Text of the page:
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CMS Volkswagen Holdings, LLC v. Volkswagen Group of America, Inc.

United States District Court, S.D. New York

October 3, 2014

CMS VOLKSWAGEN HOLDINGS, LLC, and HUDSON VALLEY VOLKSWAGEN, LLC, Plaintiffs,
v.
VOLKSWAGEN GROUP OF AMERICA, INC., and LASH AUTO GROUP, LLC, Defendant.

OPINION & ORDER

NELSON S. ROMN, District Judge.

Defendant moves for reconsideration and reargument of this Court's Opinion and Order of June 6, 2014 (ECF No. 39), which granted in part and denied in part Defendant Volkswagen Group of America, Inc.'s ("Defendant" or "VWoA") motion to dismiss and Plaintiffs' cross-motion for leave to amend (the "June Order"). Familiarity with the June Order is assumed. For the following reasons, the motion for reconsideration and reargument is DENIED.

STANDARD ON A MOTION FOR RECONSIDERATION AND REARGUMENT

Motions for reconsideration and/or reargument are governed by Local Civil Rule 6.3 and Fed.R.Civ.P. 60(b). The standard is strict. Targum v. Citrin Cooperman & Co., No. 12 Civ. 6909 (SAS), 2013 WL 6188339, at* 1 (S.D.N.Y. Nov. 25, 2013). Reconsideration "is an extraordinary remedy to be employed sparingly in the interests of finality and conservation of scarce judicial resources." Allen v. Antal, No. 12-cv-8024, 2014 WL 2526913 (S.D.N.Y. June 3, 2014). "[R]econsideration will generally be denied unless the moving patty can point to controlling decisions[1] or data that the court overlooked and that might reasonably be expected to alter the conclusion reached by the court." In re Optimal U.S. Litig., 886 F.Supp.2d 298, 311-12 (S.D.N.Y. 2012) (internal quotation marks omitted); accord Analytical Surveys, Inc. v. Tonga Partners, L.P., 684 F.3d 39, 52 (2d Cir. 2012). Alternatively, a court may grant a motion for reconsideration to "correct a clear error or prevent manifest injustice." Optimal, 886 F.Supp.2d at 312 (internal quotation marks omitted). But motions for reconsideration are not "vehicle[s]... for presenting the case under new theories... or otherwise taking a second bite at the apple." Allen, 2014 WL 2526913, at *2. Rather, "Local Rule 6.3 is to be narrowly construed and strictly applied so as to avoid repetitive arguments on issues that have been considered fully by the court." Sys. Mgmt. Arts Inc. v. Avesta Techs, Inc., 106 F.Supp.2d 509, 521 (S.D.N.Y. 2000). "New arguments which could have been raised previously may not be raised on a motion for reconsideration." Thypin Steel Co. v. Certain Bills of Lading, No. 96-2166 (RPP), 1999 WL 108728, at *1 (S.D.N.Y. Mar. 3, 1999).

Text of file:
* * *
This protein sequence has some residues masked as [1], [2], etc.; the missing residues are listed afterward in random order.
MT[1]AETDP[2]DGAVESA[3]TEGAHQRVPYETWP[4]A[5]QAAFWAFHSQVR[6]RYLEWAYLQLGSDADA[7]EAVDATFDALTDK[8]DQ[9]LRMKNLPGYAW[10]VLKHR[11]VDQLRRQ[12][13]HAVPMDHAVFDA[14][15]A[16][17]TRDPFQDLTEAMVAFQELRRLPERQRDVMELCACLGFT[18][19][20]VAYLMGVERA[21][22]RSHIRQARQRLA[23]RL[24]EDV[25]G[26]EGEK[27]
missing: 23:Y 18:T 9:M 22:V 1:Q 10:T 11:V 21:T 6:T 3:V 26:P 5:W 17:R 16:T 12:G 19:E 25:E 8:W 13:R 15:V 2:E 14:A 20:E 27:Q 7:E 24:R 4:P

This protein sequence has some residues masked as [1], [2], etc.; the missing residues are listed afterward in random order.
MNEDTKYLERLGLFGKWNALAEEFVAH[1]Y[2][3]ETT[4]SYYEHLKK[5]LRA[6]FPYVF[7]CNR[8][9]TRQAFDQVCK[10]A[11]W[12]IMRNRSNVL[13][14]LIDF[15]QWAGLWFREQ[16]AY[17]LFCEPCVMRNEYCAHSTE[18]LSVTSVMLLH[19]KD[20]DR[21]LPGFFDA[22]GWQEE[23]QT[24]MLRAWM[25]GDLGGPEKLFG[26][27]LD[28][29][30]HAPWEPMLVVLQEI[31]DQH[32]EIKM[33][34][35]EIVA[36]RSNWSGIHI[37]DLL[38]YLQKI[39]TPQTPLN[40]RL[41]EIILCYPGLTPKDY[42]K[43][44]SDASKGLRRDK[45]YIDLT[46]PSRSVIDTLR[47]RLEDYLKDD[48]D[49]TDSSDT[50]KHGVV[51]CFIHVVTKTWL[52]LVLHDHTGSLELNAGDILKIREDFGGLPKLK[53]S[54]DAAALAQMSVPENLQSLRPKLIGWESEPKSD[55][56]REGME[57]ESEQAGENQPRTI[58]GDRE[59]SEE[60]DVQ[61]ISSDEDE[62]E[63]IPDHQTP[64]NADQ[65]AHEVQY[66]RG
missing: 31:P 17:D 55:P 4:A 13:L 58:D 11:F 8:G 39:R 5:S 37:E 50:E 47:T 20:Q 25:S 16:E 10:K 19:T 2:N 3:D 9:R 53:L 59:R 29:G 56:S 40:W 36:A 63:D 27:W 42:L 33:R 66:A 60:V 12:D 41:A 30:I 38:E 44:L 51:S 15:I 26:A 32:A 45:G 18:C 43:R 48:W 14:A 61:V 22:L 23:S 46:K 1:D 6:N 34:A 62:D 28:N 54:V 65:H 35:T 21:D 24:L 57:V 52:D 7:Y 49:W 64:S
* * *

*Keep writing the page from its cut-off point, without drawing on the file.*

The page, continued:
DISCUSSION

Plaintiffs seek reconsideration and reargument on all of the claims that the June Order dismissed: (1) Plaintiff CMS Volkswagen Holdings, LLC d/b/a Palisades Volkswagen's ("Palisades") claim under section 463(2)(g) of the New York Franchised Motor Vehicle Dealer Act ("Dealer Act"), N.Y. Veh. & Traf. Law § 460 et seq. (the "Subdivision (g) Claim"), (2) both Plaintiffs' claims under Dealer Act § 463(2)(ff) (the "Subdivision (ff) Claims"), and (3) both Plaintiffs' claims under Dealer Act § 463(2)(k) (the "Subdivision (k) Claims").

I. Reconsideration and Reargument Are Denied as to the Dismissal of the Subdivision (g) Claim

A. The Subdivision (g) Claim

The Subdivision (g) Claim concerns the legality of VWoA's "Variable Bonus Program." The central issue is whether the Variable Bonus Program falls within the "safe harbor" of Dealer Act § 463(2)(g), which permits only those incentives or discounts that "are reasonably available to all franchised motor vehicle dealers in this state on a proportionately equal basis. " Id. (emphasis added). The Variable Bonus Program is an incentive program that pays bonuses to Volkswagen dealers that meet certain sales objectives. (Compl. ¶ 28, ECF No. 22-1.) Those sales objectives are set by a formula-one formula that applies the same variables and constants to all dealers. Palisades has two theories for its claim that the Variable Bonus Program is unlawful. ( See Pls.' Mem. Law Supp. Mot. Recons. Rearg. at 2, ECF No. 42 [hereinafter "Pls.' Br."].)